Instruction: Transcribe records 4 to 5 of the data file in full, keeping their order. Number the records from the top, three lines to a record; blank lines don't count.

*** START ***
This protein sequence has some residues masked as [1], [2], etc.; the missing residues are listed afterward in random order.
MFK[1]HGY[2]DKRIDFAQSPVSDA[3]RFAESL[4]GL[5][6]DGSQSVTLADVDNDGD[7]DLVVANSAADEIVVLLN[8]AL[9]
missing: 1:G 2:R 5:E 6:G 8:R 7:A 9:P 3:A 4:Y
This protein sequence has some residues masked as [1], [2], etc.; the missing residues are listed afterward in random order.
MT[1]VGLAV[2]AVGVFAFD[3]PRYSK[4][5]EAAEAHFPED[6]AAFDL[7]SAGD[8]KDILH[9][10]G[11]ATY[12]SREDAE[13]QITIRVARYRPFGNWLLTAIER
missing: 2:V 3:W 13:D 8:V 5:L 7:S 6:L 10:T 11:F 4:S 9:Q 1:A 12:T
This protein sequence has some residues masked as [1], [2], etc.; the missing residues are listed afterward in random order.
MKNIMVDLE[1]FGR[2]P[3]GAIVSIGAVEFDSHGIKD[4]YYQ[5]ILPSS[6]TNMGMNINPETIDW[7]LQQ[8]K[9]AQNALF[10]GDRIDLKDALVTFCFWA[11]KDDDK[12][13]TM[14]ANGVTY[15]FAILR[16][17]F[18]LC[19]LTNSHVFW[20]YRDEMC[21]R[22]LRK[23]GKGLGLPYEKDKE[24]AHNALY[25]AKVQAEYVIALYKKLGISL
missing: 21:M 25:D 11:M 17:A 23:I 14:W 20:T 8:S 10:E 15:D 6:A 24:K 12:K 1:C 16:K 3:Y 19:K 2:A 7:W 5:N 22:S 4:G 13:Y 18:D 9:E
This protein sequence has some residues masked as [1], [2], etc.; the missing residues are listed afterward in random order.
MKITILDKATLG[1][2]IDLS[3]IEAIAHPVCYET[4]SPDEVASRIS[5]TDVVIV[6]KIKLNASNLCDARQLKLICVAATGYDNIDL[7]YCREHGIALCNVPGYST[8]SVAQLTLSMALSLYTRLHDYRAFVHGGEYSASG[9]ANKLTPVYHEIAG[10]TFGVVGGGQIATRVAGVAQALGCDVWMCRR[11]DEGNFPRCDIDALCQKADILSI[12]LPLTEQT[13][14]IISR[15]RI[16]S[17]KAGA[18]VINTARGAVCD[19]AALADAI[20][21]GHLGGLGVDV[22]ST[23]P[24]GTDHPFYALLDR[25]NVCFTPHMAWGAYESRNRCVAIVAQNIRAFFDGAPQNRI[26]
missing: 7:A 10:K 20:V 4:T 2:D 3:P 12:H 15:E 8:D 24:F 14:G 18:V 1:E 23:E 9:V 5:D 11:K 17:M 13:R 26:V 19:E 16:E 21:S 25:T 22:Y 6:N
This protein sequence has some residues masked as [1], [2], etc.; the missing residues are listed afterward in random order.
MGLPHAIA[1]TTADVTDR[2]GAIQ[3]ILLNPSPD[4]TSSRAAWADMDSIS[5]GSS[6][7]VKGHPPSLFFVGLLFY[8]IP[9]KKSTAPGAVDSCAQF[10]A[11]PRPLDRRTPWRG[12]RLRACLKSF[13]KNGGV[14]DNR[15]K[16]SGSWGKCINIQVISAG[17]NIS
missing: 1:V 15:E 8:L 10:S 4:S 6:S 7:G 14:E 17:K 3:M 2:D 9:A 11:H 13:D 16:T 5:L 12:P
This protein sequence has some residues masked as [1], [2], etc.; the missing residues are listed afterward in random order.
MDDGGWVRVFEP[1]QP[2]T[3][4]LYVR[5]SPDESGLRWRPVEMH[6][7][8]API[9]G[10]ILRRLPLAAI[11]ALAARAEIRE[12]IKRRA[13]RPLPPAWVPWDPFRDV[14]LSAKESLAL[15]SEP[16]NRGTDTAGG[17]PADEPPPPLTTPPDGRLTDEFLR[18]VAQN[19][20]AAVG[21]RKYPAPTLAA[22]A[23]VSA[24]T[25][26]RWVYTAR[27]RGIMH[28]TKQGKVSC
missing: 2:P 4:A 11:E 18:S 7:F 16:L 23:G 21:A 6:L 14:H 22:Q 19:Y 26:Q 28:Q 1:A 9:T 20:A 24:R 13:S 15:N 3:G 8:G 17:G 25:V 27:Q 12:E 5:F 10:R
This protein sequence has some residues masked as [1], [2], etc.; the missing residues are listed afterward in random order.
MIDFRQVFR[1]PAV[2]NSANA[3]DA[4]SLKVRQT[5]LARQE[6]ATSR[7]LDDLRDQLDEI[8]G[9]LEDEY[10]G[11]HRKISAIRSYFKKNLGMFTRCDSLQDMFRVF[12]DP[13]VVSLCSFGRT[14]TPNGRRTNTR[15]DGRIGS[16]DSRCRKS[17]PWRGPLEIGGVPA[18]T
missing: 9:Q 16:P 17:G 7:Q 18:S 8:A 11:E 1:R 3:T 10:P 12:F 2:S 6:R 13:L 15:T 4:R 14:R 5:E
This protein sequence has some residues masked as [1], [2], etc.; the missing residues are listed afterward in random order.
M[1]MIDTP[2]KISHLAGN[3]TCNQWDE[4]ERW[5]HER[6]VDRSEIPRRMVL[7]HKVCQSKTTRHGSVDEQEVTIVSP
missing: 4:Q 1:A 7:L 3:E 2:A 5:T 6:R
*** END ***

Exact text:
This protein sequence has some residues masked as [1], [2], etc.; the missing residues are listed afterward in random order.
MKITILDKATLG[1][2]IDLS[3]IEAIAHPVCYET[4]SPDEVASRIS[5]TDVVIV[6]KIKLNASNLCDARQLKLICVAATGYDNIDL[7]YCREHGIALCNVPGYST[8]SVAQLTLSMALSLYTRLHDYRAFVHGGEYSASG[9]ANKLTPVYHEIAG[10]TFGVVGGGQIATRVAGVAQALGCDVWMCRR[11]DEGNFPRCDIDALCQKADILSI[12]LPLTEQT[13][14]IISR[15]RI[16]S[17]KAGA[18]VINTARGAVCD[19]AALADAI[20][21]GHLGGLGVDV[22]ST[23]P[24]GTDHPFYALLDR[25]NVCFTPHMAWGAYESRNRCVAIVAQNIRAFFDGAPQNRI[26]
missing: 7:A 10:K 20:V 4:T 2:D 3:P 12:H 15:E 8:D 24:F 14:G 18:V 1:E 23:E 9:V 5:D 11:K 17:M 13:R 26:V 19:E 16:E 21:S 25:T 22:Y 6:N
This protein sequence has some residues masked as [1], [2], etc.; the missing residues are listed afterward in random order.
MGLPHAIA[1]TTADVTDR[2]GAIQ[3]ILLNPSPD[4]TSSRAAWADMDSIS[5]GSS[6][7]VKGHPPSLFFVGLLFY[8]IP[9]KKSTAPGAVDSCAQF[10]A[11]PRPLDRRTPWRG[12]RLRACLKSF[13]KNGGV[14]DNR[15]K[16]SGSWGKCINIQVISAG[17]NIS
missing: 1:V 15:E 8:L 10:S 4:S 6:S 7:G 14:E 17:K 3:M 2:D 9:A 11:H 13:D 16:T 5:L 12:P